Neither candidate was ideal for many Repubs or Dems, but those who showed up at the polls had to choose someone. Americans voted, the Electoral College confirmed that vote, and now we’re days away from making it official via that ever important ceremony called Inauguration.
But division remains, most disturbingly evident in the cries of “racist!” towards Trump supporters.
True, racism does exist in this country and is deeply concerning.
True, some voters showed up in full support of everything the president-elect has said or done.
But also true? The majority of voters cast their vote for a variety of reasons. It’s unfair to assume otherwise and perpetuate the narrative that half the country is racist. Let’s be reasonable.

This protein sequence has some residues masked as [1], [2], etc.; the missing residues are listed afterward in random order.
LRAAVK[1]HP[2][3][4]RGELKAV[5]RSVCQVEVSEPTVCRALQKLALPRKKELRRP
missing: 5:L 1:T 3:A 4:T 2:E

What if you’re asked about it? Can you pivot away from an absurd claim and point to bigger issues? Yes, yes you can. And here’s how.
Good thing it’s Tuesday, B² day.
Here’s this week’s likely media question and the B² (block and bridge) that sets the narrative straight:
Q: “We’re preparing for the inauguration of Donald Trump, a man who was elected to office by racist voters. What do you think this means for the next 4 years?”
B²: “That’s unfair. Voters, whether Democrat, Republican, or Independent showed up on Election Day for a variety of reasons. For example, the issue that most influenced my vote is <insert talking point>.”
Wherever you take the conversation next, expand on the myriad of issues weighing heavy on voters’ minds – Supreme Court, jobs, national security/ISIS, etc. You have enough material to create talking points for days.
The most important thing you have to do is refute the “racist” claim. It’s a narrative the media just can’t quit, so let’s help them. Refrain from saying what Trump voters “aren’t,” but rather quickly dismiss the generalization as absurd and/or unfair and then point to bigger issues that likely influenced the electorate.